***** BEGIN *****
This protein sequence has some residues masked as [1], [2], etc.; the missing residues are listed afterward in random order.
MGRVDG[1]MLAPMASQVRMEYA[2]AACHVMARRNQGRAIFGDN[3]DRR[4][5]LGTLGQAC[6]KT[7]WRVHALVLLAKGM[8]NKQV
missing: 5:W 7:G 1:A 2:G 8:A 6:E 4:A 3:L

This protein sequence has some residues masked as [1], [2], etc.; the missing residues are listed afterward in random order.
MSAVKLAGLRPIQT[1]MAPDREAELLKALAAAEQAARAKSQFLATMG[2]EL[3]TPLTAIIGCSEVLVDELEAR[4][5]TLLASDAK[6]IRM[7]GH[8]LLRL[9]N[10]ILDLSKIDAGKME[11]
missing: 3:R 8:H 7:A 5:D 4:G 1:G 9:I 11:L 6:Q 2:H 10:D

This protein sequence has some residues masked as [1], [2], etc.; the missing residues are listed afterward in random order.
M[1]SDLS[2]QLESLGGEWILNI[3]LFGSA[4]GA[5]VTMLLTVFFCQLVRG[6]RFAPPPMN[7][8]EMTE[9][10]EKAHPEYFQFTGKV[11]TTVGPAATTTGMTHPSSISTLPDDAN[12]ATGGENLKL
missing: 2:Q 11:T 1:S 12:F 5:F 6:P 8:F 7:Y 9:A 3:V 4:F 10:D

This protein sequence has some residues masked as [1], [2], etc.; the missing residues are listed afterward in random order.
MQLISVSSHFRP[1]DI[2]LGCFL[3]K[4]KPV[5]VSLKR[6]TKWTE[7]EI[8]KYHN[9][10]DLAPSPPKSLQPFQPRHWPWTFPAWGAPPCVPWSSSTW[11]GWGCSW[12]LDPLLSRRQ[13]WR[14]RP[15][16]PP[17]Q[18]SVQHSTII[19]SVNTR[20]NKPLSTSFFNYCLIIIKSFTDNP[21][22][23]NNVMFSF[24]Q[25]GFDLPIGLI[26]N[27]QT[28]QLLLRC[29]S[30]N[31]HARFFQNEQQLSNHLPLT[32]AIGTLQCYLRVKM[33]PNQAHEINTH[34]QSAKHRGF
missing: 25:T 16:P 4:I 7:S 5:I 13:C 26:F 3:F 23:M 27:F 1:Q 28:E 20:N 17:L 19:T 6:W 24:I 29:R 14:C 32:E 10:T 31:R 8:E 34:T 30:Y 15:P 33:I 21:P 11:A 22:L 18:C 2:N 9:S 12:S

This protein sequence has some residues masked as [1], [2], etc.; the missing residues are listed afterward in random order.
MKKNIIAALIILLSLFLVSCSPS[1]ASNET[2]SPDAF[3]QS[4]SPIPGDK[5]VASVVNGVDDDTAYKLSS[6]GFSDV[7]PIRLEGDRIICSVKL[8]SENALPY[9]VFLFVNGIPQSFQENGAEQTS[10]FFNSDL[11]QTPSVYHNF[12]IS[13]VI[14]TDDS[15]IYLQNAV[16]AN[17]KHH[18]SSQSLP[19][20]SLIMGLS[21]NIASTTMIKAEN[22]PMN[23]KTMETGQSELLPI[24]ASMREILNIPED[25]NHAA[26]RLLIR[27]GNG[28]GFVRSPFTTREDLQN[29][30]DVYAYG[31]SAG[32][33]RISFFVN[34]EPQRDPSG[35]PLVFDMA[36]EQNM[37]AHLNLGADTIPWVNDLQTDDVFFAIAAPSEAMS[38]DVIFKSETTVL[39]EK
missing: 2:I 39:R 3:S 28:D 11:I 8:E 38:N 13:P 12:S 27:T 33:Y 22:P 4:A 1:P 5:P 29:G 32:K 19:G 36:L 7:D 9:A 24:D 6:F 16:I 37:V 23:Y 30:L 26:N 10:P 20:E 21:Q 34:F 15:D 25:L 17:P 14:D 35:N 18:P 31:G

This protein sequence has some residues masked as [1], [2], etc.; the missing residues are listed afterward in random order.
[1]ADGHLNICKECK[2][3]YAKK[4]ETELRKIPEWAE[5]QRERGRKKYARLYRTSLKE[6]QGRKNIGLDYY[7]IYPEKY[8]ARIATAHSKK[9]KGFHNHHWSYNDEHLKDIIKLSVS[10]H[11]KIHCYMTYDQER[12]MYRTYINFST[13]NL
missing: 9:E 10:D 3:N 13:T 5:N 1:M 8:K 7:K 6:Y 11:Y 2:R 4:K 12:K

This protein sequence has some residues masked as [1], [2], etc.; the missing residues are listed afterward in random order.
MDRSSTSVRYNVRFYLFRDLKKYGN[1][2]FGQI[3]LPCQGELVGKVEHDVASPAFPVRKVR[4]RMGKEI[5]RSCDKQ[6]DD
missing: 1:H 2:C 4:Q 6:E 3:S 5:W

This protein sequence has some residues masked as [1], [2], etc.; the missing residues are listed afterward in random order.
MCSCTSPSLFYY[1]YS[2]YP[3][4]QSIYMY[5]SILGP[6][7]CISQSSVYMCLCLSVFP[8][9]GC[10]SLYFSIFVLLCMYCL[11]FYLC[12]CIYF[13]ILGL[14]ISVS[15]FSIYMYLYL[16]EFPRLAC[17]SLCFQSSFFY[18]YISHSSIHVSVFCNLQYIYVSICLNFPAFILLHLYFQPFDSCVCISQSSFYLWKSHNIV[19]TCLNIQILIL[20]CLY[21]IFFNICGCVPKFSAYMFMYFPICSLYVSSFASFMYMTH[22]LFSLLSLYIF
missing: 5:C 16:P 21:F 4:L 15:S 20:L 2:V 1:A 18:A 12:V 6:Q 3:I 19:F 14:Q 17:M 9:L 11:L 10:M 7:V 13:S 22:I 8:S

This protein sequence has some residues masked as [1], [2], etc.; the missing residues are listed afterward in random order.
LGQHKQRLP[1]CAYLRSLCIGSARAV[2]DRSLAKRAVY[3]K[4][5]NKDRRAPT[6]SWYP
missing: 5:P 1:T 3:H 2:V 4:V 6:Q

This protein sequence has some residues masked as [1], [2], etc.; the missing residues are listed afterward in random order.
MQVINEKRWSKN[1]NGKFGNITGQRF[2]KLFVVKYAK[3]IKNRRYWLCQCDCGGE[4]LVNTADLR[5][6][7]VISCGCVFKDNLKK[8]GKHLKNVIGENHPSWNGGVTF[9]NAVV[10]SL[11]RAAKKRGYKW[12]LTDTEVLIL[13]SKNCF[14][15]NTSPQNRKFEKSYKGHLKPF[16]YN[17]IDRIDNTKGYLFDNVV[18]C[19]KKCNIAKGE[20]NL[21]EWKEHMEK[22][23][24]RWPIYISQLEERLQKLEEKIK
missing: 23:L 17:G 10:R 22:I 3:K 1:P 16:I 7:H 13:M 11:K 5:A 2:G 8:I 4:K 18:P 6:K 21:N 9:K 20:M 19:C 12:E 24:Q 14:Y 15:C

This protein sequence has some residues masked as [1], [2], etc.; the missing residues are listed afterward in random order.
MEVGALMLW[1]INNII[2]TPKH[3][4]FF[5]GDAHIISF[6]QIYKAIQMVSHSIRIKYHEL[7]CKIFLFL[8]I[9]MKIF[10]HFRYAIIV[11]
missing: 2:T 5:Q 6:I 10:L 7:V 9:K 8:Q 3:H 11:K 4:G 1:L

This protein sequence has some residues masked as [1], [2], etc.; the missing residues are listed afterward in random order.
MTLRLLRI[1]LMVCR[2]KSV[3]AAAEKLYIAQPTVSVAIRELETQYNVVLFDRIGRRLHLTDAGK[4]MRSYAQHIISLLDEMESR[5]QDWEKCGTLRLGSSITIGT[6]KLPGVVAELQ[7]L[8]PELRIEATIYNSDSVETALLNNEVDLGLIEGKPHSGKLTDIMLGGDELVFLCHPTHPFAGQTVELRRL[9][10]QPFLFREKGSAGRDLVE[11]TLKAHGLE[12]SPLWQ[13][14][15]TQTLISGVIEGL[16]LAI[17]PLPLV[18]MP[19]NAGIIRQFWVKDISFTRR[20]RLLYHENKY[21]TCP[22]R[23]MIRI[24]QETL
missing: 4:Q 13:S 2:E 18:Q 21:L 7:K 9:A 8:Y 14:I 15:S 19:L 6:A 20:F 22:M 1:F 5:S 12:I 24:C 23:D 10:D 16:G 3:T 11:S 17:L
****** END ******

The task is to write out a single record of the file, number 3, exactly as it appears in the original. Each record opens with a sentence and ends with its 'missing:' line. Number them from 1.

This protein sequence has some residues masked as [1], [2], etc.; the missing residues are listed afterward in random order.
M[1]SDLS[2]QLESLGGEWILNI[3]LFGSA[4]GA[5]VTMLLTVFFCQLVRG[6]RFAPPPMN[7][8]EMTE[9][10]EKAHPEYFQFTGKV[11]TTVGPAATTTGMTHPSSISTLPDDAN[12]ATGGENLKL
missing: 2:Q 11:T 1:S 12:F 5:F 6:P 8:F 7:Y 9:A 3:V 4:F 10:D